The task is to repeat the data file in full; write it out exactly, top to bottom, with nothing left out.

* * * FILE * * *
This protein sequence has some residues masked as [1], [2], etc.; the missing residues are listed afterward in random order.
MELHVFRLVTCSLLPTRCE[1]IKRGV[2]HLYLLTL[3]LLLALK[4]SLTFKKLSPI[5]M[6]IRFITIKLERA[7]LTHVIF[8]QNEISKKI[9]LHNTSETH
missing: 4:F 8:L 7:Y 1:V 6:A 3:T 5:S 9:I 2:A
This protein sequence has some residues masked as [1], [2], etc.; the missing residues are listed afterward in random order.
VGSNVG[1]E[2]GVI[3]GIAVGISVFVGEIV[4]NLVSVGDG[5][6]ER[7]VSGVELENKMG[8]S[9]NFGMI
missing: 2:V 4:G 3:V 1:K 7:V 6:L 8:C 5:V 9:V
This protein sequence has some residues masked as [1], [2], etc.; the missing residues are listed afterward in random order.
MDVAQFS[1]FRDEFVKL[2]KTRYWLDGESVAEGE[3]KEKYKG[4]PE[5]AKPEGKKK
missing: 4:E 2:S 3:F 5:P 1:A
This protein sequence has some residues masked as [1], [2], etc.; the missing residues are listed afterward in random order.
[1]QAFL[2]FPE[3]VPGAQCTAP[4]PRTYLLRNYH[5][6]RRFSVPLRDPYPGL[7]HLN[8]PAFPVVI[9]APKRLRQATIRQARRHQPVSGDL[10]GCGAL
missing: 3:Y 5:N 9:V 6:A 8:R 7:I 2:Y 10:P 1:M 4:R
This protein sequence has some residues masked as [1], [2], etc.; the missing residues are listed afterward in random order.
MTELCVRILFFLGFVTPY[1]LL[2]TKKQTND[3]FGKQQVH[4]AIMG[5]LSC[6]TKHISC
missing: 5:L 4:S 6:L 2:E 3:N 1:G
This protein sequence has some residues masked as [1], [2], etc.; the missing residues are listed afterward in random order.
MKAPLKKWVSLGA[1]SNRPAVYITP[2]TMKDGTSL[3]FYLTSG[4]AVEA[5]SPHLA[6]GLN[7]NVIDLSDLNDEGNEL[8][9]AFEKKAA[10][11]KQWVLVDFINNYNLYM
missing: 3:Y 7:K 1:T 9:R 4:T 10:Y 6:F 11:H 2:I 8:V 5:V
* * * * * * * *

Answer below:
This protein sequence has some residues masked as [1], [2], etc.; the missing residues are listed afterward in random order.
MELHVFRLVTCSLLPTRCE[1]IKRGV[2]HLYLLTL[3]LLLALK[4]SLTFKKLSPI[5]M[6]IRFITIKLERA[7]LTHVIF[8]QNEISKKI[9]LHNTSETH
missing: 4:F 8:L 7:Y 1:V 6:A 3:T 5:S 9:I 2:A
This protein sequence has some residues masked as [1], [2], etc.; the missing residues are listed afterward in random order.
VGSNVG[1]E[2]GVI[3]GIAVGISVFVGEIV[4]NLVSVGDG[5][6]ER[7]VSGVELENKMG[8]S[9]NFGMI
missing: 2:V 4:G 3:V 1:K 7:V 6:L 8:C 5:V 9:V
This protein sequence has some residues masked as [1], [2], etc.; the missing residues are listed afterward in random order.
MDVAQFS[1]FRDEFVKL[2]KTRYWLDGESVAEGE[3]KEKYKG[4]PE[5]AKPEGKKK
missing: 4:E 2:S 3:F 5:P 1:A
This protein sequence has some residues masked as [1], [2], etc.; the missing residues are listed afterward in random order.
[1]QAFL[2]FPE[3]VPGAQCTAP[4]PRTYLLRNYH[5][6]RRFSVPLRDPYPGL[7]HLN[8]PAFPVVI[9]APKRLRQATIRQARRHQPVSGDL[10]GCGAL
missing: 3:Y 5:N 9:V 6:A 8:R 7:I 2:Y 10:P 1:M 4:R
This protein sequence has some residues masked as [1], [2], etc.; the missing residues are listed afterward in random order.
MTELCVRILFFLGFVTPY[1]LL[2]TKKQTND[3]FGKQQVH[4]AIMG[5]LSC[6]TKHISC
missing: 5:L 4:S 6:L 2:E 3:N 1:G
This protein sequence has some residues masked as [1], [2], etc.; the missing residues are listed afterward in random order.
MKAPLKKWVSLGA[1]SNRPAVYITP[2]TMKDGTSL[3]FYLTSG[4]AVEA[5]SPHLA[6]GLN[7]NVIDLSDLNDEGNEL[8][9]AFEKKAA[10][11]KQWVLVDFINNYNLYM
missing: 3:Y 7:K 1:T 9:R 4:T 10:Y 6:F 11:H 2:I 8:V 5:V